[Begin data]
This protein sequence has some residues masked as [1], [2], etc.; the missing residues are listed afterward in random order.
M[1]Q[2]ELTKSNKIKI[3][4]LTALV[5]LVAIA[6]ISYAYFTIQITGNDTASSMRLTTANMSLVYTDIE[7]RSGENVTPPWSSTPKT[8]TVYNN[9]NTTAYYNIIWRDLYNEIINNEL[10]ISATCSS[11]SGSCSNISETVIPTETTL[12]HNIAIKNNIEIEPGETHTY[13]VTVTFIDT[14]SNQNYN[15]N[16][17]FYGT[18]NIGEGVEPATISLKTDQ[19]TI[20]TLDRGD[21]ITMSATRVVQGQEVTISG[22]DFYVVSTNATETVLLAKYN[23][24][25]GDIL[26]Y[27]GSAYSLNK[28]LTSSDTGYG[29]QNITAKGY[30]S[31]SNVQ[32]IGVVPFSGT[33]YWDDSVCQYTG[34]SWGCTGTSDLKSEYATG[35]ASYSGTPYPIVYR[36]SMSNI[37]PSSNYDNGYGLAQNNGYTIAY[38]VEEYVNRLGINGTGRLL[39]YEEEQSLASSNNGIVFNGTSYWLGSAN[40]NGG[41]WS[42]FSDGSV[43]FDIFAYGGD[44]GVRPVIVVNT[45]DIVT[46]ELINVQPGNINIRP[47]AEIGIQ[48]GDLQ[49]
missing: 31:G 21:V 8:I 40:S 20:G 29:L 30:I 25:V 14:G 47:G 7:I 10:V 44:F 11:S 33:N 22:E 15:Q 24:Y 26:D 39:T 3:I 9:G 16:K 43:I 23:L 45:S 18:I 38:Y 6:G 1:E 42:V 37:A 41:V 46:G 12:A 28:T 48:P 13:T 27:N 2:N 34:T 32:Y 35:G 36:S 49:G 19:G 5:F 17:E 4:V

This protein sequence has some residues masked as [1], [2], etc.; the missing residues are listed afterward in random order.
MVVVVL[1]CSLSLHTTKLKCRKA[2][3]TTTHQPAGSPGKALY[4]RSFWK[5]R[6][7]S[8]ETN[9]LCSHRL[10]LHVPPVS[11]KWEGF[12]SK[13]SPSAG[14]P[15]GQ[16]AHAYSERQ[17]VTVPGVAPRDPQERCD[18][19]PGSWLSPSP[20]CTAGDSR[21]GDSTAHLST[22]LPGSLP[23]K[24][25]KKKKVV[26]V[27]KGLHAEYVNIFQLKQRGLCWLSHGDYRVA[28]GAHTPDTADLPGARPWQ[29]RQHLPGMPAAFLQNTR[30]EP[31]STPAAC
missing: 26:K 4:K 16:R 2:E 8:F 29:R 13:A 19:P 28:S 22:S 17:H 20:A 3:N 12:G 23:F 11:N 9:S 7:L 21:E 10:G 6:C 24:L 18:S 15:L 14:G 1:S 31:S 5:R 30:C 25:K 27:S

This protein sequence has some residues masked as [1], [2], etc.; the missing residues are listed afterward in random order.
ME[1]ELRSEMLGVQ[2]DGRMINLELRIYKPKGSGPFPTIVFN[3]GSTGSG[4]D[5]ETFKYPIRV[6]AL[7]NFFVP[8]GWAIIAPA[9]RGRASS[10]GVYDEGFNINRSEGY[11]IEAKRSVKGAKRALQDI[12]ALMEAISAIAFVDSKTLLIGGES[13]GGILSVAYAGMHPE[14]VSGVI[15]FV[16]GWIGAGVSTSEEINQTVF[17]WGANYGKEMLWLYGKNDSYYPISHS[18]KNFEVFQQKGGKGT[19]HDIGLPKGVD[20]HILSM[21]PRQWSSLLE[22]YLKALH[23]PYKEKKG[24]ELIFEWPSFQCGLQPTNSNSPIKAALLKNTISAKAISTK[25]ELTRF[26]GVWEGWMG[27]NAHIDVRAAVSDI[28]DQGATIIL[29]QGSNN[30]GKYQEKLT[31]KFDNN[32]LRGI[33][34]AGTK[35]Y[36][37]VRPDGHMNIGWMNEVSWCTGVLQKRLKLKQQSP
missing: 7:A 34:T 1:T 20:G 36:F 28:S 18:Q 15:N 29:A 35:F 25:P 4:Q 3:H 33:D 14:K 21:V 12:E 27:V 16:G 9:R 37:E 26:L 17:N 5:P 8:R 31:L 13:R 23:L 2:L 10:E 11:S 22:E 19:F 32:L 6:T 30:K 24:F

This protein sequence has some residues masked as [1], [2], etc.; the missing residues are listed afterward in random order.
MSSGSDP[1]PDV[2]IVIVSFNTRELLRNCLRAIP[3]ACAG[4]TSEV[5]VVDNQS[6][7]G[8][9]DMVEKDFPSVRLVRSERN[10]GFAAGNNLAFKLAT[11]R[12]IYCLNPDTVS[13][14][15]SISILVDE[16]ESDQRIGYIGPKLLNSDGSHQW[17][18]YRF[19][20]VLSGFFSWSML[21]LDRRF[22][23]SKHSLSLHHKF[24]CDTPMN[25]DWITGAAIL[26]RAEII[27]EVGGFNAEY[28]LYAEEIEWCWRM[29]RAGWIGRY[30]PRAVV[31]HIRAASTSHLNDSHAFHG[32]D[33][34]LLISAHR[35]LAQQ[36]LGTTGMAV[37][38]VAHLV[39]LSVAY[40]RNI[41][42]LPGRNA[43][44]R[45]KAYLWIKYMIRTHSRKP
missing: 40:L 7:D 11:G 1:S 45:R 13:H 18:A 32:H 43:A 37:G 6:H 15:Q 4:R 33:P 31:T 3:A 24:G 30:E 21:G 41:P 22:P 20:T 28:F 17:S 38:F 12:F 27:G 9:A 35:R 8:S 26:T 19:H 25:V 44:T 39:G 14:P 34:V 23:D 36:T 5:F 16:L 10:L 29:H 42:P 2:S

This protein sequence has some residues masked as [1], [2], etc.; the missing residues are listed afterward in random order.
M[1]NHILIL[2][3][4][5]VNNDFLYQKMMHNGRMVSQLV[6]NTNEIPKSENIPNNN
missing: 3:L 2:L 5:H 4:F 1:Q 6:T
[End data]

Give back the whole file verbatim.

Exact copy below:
This protein sequence has some residues masked as [1], [2], etc.; the missing residues are listed afterward in random order.
M[1]Q[2]ELTKSNKIKI[3][4]LTALV[5]LVAIA[6]ISYAYFTIQITGNDTASSMRLTTANMSLVYTDIE[7]RSGENVTPPWSSTPKT[8]TVYNN[9]NTTAYYNIIWRDLYNEIINNEL[10]ISATCSS[11]SGSCSNISETVIPTETTL[12]HNIAIKNNIEIEPGETHTY[13]VTVTFIDT[14]SNQNYN[15]N[16][17]FYGT[18]NIGEGVEPATISLKTDQ[19]TI[20]TLDRGD[21]ITMSATRVVQGQEVTISG[22]DFYVVSTNATETVLLAKYN[23][24][25]GDIL[26]Y[27]GSAYSLNK[28]LTSSDTGYG[29]QNITAKGY[30]S[31]SNVQ[32]IGVVPFSGT[33]YWDDSVCQYTG[34]SWGCTGTSDLKSEYATG[35]ASYSGTPYPIVYR[36]SMSNI[37]PSSNYDNGYGLAQNNGYTIAY[38]VEEYVNRLGINGTGRLL[39]YEEEQSLASSNNGIVFNGTSYWLGSAN[40]NGG[41]WS[42]FSDGSV[43]FDIFAYGGD[44]GVRPVIVVNT[45]DIVT[46]ELINVQPGNINIRP[47]AEIGIQ[48]GDLQ[49]
missing: 31:G 21:V 8:I 40:S 20:G 29:L 30:I 25:V 14:G 47:G 7:I 10:V 44:F 11:S 33:N 22:E 15:Q 24:Y 26:D 39:T 3:I 9:G 16:K 43:I 23:L 45:S 18:I 38:Y 6:G 1:E 42:V 37:A 41:V 46:G 12:A 28:T 48:P 13:T 27:N 2:N 34:T 32:Y 35:G 36:S 49:G 19:G 5:F 17:E 4:V

This protein sequence has some residues masked as [1], [2], etc.; the missing residues are listed afterward in random order.
MVVVVL[1]CSLSLHTTKLKCRKA[2][3]TTTHQPAGSPGKALY[4]RSFWK[5]R[6][7]S[8]ETN[9]LCSHRL[10]LHVPPVS[11]KWEGF[12]SK[13]SPSAG[14]P[15]GQ[16]AHAYSERQ[17]VTVPGVAPRDPQERCD[18][19]PGSWLSPSP[20]CTAGDSR[21]GDSTAHLST[22]LPGSLP[23]K[24][25]KKKKVV[26]V[27]KGLHAEYVNIFQLKQRGLCWLSHGDYRVA[28]GAHTPDTADLPGARPWQ[29]RQHLPGMPAAFLQNTR[30]EP[31]STPAAC
missing: 26:K 4:K 16:R 2:E 8:F 29:R 13:A 19:P 28:S 22:S 17:H 20:A 3:N 12:G 23:F 11:N 9:S 7:L 21:E 10:G 6:C 24:L 18:S 15:L 14:G 1:S 31:S 5:R 30:C 25:K 27:S

This protein sequence has some residues masked as [1], [2], etc.; the missing residues are listed afterward in random order.
ME[1]ELRSEMLGVQ[2]DGRMINLELRIYKPKGSGPFPTIVFN[3]GSTGSG[4]D[5]ETFKYPIRV[6]AL[7]NFFVP[8]GWAIIAPA[9]RGRASS[10]GVYDEGFNINRSEGY[11]IEAKRSVKGAKRALQDI[12]ALMEAISAIAFVDSKTLLIGGES[13]GGILSVAYAGMHPE[14]VSGVI[15]FV[16]GWIGAGVSTSEEINQTVF[17]WGANYGKEMLWLYGKNDSYYPISHS[18]KNFEVFQQKGGKGT[19]HDIGLPKGVD[20]HILSM[21]PRQWSSLLE[22]YLKALH[23]PYKEKKG[24]ELIFEWPSFQCGLQPTNSNSPIKAALLKNTISAKAISTK[25]ELTRF[26]GVWEGWMG[27]NAHIDVRAAVSDI[28]DQGATIIL[29]QGSNN[30]GKYQEKLT[31]KFDNN[32]LRGI[33][34]AGTK[35]Y[36][37]VRPDGHMNIGWMNEVSWCTGVLQKRLKLKQQSP
missing: 7:A 34:T 1:T 20:G 36:F 28:S 18:Q 15:N 29:A 35:F 25:P 4:Q 3:H 33:D 14:K 21:V 12:E 27:V 16:G 9:R 37:E 26:L 17:N 5:P 8:R 31:L 13:R 23:L 2:L 10:E 11:S 22:E 19:F 32:L 6:T 30:K 24:F

This protein sequence has some residues masked as [1], [2], etc.; the missing residues are listed afterward in random order.
MSSGSDP[1]PDV[2]IVIVSFNTRELLRNCLRAIP[3]ACAG[4]TSEV[5]VVDNQS[6][7]G[8][9]DMVEKDFPSVRLVRSERN[10]GFAAGNNLAFKLAT[11]R[12]IYCLNPDTVS[13][14][15]SISILVDE[16]ESDQRIGYIGPKLLNSDGSHQW[17][18]YRF[19][20]VLSGFFSWSML[21]LDRRF[22][23]SKHSLSLHHKF[24]CDTPMN[25]DWITGAAIL[26]RAEII[27]EVGGFNAEY[28]LYAEEIEWCWRM[29]RAGWIGRY[30]PRAVV[31]HIRAASTSHLNDSHAFHG[32]D[33][34]LLISAHR[35]LAQQ[36]LGTTGMAV[37][38]VAHLV[39]LSVAY[40]RNI[41][42]LPGRNA[43][44]R[45]KAYLWIKYMIRTHSRKP
missing: 40:L 7:D 11:G 1:S 45:R 13:H 18:A 32:H 43:A 37:G 6:H 15:Q 4:R 33:P 31:T 3:A 24:G 30:E 21:G 41:P 22:P 20:T 28:F 17:S 38:F 12:F 27:G 9:A 35:R 8:S 26:T 19:H 25:V 44:T 39:G 14:P 34:V 23:D 36:T 5:F 16:L 10:L 29:H 42:P 2:S

This protein sequence has some residues masked as [1], [2], etc.; the missing residues are listed afterward in random order.
M[1]NHILIL[2][3][4][5]VNNDFLYQKMMHNGRMVSQLV[6]NTNEIPKSENIPNNN
missing: 3:L 2:L 5:H 4:F 1:Q 6:T